The $64 Billion Question

March 1, 1990

In 1986, Democrats in Congress pronounced Ronald Reagan’s defense spending proposal “DOA”–Dead on Arrival. The cutting and rearranging seemed severe at the time, but back then, standards for measuring severity were different. Compared to the 1991 defense budget presented on January 29, that DOA program in 1986 was a picture of health. If the congressional attack this year turns out to be as radical as the speech-making suggests, defense could sink to uncharted depths.

From the perspective of the defense community, the budget proposal is harsh. It abolishes weapons and force structure by the wholesale lot. Adjusted for inflation and other economic factors, it provides $22.4 billion less in 1991 for defense than did the previous forecast–itself down considerably from earlier projections–issued last April. It takes another $167 billion out of the Five-Year Defense Plan. On top of earlier reductions, that amounts to $231 billion cut from the FYDP in the past twelve months.

By the end of Fiscal Year 1991, the Pentagon says, active-duty US military strength will fall back to where it was in 1980. Army and Air Force troop levels will be at their lowest since 1950.

As seen by others–including some strong-minded members of Congress– the reductions are timid. A new arms-control offer, announced by President Bush in his State of the Union address, would bring 80,000 US troops home from Europe. That, too, was promptly derided as insufficient.

The stampede to cut defense is driven by two main sources of excitement. One, of course, is the revolution under way in the Soviet Union and eastern Europe. The other is a scramble over shares of the federal budget.

The ceiling set by the Gramm-Rudman- Hollings Act for the 1991 deficit is $64 billion. Even with bogus numbers and voodoo accounting, the government had great difficulty with the $100 billion ceiling for 1990. This year’s goal is harder. If the regular process does not bring the deficit within $10 billion (the tolerance allowed) of $64 billion by October 15, Gramm-Rudman will allocate reductions automatically by predesigned formula.

The politicians are desperate for a “peace dividend” as leverage on the deficit. Sen. Jim Sasser (D-Tenn.). Chairman of the Senate Budget Committee, complains that the peace dividend from the 1991 defense budget is a “mere fraction” of what “we’ll need to hit next years deficit target under Gramm-Rudman.”

It is not simply the Pentagon that Congress must fight to get more deficit-reduction money. Citizens, conditioned to blame defense for hogging all the money, now believe there is to be a windfall, and they are lining up to spend some of it.

Seymour Melman, writing in the New York Times on behalf of the National Commission for Economic Conversion and Disarmament, lays out a program to use an envisioned peace dividend of $165 billion. Housing and education get $30 billion each. There is $10 billion to electrify the US rail system, and so on. In making his pitch, Mr. Melman repeats the old fiction that “half of all federal tax dollars go to the Pentagon.”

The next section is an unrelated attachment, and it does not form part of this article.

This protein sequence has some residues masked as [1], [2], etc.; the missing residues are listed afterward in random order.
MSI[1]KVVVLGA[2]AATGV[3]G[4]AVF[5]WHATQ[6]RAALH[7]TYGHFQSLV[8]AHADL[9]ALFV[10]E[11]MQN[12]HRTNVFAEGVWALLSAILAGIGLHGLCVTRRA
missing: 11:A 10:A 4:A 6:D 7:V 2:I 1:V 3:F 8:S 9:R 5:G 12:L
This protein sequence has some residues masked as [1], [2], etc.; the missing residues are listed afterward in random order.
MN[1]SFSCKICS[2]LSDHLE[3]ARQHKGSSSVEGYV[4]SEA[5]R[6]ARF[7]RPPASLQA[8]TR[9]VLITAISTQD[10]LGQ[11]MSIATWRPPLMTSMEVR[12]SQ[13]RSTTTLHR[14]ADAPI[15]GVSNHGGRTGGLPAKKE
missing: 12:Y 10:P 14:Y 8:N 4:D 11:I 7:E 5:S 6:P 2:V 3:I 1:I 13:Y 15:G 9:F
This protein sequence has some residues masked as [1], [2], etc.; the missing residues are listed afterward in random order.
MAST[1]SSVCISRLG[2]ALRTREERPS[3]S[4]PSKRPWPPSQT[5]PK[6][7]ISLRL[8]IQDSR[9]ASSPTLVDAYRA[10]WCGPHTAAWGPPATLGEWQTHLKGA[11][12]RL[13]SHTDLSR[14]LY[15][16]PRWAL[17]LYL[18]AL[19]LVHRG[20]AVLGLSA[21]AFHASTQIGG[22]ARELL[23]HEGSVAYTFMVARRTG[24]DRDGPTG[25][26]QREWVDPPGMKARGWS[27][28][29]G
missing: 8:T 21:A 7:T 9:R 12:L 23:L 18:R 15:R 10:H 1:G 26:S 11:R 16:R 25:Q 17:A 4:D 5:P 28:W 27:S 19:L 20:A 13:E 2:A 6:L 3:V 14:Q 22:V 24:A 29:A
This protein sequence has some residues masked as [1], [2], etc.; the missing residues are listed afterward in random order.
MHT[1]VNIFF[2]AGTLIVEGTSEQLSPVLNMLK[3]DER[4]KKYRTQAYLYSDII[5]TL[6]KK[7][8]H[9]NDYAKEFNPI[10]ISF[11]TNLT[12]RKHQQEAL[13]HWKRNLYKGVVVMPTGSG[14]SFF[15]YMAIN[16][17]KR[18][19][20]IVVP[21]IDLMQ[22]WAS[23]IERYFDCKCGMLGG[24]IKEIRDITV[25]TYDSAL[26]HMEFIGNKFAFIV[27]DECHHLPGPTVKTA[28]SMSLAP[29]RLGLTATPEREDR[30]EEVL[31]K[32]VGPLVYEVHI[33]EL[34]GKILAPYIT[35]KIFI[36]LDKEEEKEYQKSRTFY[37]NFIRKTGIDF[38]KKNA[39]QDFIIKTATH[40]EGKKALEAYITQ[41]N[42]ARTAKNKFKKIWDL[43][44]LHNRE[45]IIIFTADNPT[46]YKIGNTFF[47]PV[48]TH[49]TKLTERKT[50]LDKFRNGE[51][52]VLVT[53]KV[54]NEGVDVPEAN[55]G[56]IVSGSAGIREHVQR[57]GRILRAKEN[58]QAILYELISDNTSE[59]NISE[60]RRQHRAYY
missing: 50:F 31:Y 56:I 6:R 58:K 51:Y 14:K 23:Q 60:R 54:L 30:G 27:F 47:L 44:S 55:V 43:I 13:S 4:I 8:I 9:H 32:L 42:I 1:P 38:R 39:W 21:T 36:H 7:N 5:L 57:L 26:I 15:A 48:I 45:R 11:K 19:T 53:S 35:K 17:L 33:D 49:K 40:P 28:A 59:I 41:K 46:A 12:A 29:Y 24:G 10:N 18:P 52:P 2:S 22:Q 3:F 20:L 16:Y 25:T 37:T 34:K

It would be instructive for Mr. Melman to check the official Budget of the United States Government. From this six-pound document, he will discover that while defense did account for 50.8 percent of the outlays in 1961, its share today is 24.8 percent. By contrast, an aggregate of social and benefit programs that the budget groups as the “Human Resources Superfunction” has progressed from 30.5 percent of outlays in 1961 to 51.5 percent in 1990, rising to 56.0 percent by 1995.

On the present track–even with the reductions being so timid–defense outlays will be just 21.6 percent of the total by 1995. The 1991 proposal is for a 2.3 percent decrease, after inflation, in defense budget authority.

That has implications, both for Mr. Melman’s plan to electrify the railroads and for deficit reduction. As Tom Kenworthy observes in the Washington Post, the Gramm-Rudman calculus has changed. The law is no longer the handy tool it once was for squeezing the Pentagon. Half of any automatic cuts still come from defense, which spends about a fourth of the money. The kicker is that cuts are from a “baseline”–last year’s level of outlays, plus inflation.

The defense budget is already about $5 billion below its baseline. Automatic cuts might not take it much further down than the level Congress is likely to approve anyway. Some of the pressure from a budgetary impasse would, therefore, shift to domestic programs.

Defense will almost certainly be cut further, not because it’s good strategy or because the Pentagon has hogged an ever-growing share of the resources, but because this budget is a movable object in the path of an irresistible force.

The government is confronted here by two tasks. It must resolve the federal deficit and also plan an adequate defense program for uncertain and changing times. Neither objective is well served by emotional or impulsive decisions. Those who insist on seeing an unlimited peace dividend at the end of the rainbow are not helping us reach any responsible solutions.